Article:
This Sunday (September 2) AMC will air the final episode of part one of it's fifth and final season of "Breaking Bad," an immensely popular and critically acclaimed show about a down-on-his luck high school chemistry teacher who, after being diagnosed with terminal cancer, starts a life as a crystal methamphetamine manufacturer. The high praise of the show is largely warranted: the premise is fascinating, the photography and acting is superb and the drama intense. Some have even dared to suggest that "Breaking Bad" represents the best that modern television has to offer, even surpassing HBO's the "Wire" as the greatest show of its time. This, it must be said, is to give the show too much credit.
As entertaining as the show is, it is important to understand what it is not: a serious analysis of the drug war, the health system, middle-class drug culture or the American experience at all. In fact, the show is very much a demonstration of a very conservative worldview that posits that life is but a series of individual choices. The show, rather simply, attributes the consequences of these choices squarely on the women and (mostly) men who make them. As Chuck Klosterman wrote forGrantland, in a 2011 essay praising "Breaking Bad" as the greatest show of the modern era, the show presents a world where "goodness and badness are simply complicated choices, no different than anything else." This, he adds, is in contrast to "The Wire," where (emphasis in original) "everyone is simultaneously good and bad" and "[t]he conditions matter more than the participants."
Klosterman, in trying to explain why "Breaking Bad" is the best of the great shows of the modern era, is actually, and unwittingly, pointing out its most glaring weakness. "Breaking Bad's" biggest shortcoming is its lack of systemic analysis of the American experiment, which also happened to be the "Wire's" greatest asset. In fact, "Breaking Bad" does the exact opposite of systemic analysis; rather than focus on society's problems from a macro level, it has a laser-like focus on the micro - into the world of one unique man, with unique ambitions and morals. As a result, "Breaking Bad" teaches us a lot about one fascinating man, and almost nothing about the American experience.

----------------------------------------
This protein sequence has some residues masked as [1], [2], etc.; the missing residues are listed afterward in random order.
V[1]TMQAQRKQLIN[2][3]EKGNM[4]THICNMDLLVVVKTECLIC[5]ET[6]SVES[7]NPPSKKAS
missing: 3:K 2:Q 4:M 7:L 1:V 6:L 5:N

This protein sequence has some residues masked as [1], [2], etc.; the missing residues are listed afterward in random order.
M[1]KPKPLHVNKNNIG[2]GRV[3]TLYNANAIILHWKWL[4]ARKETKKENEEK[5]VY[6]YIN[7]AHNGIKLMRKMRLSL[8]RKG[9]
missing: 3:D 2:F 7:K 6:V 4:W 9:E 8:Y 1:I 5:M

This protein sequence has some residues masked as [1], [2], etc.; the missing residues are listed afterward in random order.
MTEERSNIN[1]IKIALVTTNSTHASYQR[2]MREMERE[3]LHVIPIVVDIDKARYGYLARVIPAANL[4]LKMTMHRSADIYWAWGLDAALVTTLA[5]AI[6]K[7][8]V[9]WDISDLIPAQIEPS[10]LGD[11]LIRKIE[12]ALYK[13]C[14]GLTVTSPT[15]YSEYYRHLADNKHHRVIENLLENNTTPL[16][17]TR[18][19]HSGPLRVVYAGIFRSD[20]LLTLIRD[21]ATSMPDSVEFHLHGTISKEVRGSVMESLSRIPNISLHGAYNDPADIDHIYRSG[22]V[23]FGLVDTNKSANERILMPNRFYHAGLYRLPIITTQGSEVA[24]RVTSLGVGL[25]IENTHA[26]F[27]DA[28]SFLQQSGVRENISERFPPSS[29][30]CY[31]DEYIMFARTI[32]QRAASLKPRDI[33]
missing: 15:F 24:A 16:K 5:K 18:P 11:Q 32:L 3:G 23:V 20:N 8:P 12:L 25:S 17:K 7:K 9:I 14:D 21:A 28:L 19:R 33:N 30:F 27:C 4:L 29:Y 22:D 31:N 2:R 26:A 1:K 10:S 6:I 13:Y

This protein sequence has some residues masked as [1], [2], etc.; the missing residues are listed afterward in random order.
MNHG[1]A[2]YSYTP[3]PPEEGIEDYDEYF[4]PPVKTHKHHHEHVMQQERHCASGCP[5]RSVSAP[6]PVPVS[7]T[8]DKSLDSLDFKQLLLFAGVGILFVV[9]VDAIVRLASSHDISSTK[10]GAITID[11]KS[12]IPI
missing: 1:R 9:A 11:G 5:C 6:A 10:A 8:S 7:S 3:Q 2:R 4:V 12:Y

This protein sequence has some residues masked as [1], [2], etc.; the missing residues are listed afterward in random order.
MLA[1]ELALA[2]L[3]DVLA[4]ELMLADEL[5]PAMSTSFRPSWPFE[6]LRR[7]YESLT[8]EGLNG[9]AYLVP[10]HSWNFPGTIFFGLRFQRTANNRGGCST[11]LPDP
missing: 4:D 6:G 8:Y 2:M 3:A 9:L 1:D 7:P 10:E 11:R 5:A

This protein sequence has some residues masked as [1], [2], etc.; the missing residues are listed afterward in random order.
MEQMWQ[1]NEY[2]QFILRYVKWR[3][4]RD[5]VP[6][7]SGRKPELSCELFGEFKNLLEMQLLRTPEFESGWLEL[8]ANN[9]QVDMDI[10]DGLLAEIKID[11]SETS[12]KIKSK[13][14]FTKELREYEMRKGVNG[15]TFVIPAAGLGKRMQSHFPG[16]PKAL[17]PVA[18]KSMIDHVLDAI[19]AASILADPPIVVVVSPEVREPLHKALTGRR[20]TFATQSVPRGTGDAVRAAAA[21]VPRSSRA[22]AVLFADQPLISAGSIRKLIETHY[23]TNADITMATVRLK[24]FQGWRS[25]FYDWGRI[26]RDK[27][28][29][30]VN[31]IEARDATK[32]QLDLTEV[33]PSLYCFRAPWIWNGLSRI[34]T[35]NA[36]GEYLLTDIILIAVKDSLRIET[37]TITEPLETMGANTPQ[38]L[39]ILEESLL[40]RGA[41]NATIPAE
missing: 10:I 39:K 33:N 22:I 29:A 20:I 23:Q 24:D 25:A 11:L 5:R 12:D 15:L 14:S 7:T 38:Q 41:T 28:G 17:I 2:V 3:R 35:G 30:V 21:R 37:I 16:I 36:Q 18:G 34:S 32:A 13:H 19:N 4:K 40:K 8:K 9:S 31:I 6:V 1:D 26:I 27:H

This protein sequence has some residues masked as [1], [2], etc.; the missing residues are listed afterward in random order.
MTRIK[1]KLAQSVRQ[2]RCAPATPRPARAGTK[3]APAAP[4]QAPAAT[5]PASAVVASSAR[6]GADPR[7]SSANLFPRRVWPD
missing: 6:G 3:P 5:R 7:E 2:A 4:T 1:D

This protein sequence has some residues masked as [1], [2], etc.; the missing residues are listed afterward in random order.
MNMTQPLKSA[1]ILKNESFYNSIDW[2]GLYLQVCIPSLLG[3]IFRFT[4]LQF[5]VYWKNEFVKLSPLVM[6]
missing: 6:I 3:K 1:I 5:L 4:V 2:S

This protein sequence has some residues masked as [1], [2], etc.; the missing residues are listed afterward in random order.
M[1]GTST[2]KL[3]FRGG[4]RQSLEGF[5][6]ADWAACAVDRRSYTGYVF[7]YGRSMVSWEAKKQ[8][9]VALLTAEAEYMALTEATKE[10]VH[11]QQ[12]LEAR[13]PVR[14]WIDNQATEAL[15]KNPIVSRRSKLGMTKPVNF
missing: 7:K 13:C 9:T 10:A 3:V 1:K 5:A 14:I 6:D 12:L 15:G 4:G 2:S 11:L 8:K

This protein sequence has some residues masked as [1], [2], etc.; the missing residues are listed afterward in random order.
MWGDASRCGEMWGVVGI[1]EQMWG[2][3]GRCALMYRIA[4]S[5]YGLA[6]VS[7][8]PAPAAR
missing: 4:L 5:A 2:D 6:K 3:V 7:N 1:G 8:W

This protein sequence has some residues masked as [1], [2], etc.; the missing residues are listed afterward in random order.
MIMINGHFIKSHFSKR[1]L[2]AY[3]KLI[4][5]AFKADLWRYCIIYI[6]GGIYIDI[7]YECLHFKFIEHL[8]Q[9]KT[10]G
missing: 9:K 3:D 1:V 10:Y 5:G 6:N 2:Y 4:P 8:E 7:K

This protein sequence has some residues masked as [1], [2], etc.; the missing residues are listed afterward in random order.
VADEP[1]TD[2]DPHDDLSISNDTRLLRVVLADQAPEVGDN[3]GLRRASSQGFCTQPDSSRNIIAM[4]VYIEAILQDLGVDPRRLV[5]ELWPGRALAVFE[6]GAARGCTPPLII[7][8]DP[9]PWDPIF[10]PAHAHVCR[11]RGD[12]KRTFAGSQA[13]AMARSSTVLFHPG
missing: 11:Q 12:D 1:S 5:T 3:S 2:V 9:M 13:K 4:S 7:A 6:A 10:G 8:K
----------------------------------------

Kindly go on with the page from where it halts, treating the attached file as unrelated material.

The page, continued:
"Breaking Bad" did not have to be this way. After the pilot, one could have reasonably projected that the show would serve to address the bankrupting impact of our woeful health care system. In fact, a recent essay in the Nation describes the show as being (wrongly, I would argue) about the "failed American Dream," filled with "impossible choices." "Breaking Bad," the author writes, "works to deconstruct these little fallacies that keep the poor from demanding dignity."
But this interpretation greatly overstates "Breaking Bad" as a critique of American capitalism and/or its institutions. Indeed, soon after the pilot the show quickly pivoted to something very different, and something rooted deeply in a sort of masculine, individualist conservatism. It turned out Walter White did not cook crystal meth because he could not pay his medical bills, but because he did not want to accept charity (from well-to-do friends) to pay these bills.
Using a rationale and language that conservatives must love, White would not demean himself by accepting help from others, no matter that else he must do to avoid that fate. Receiving charity in White's world, makes him weak, makes him less of a man, and is far less desirable to him than dying of cancer. The idea that he was "forced" into a life of crime does not do justice to the evolution of White into Heisenberg. White did have choices; they may not have been perfect choices, but they were not "impossible" choices, such as the ones the character's on the "Wire" faced all the time.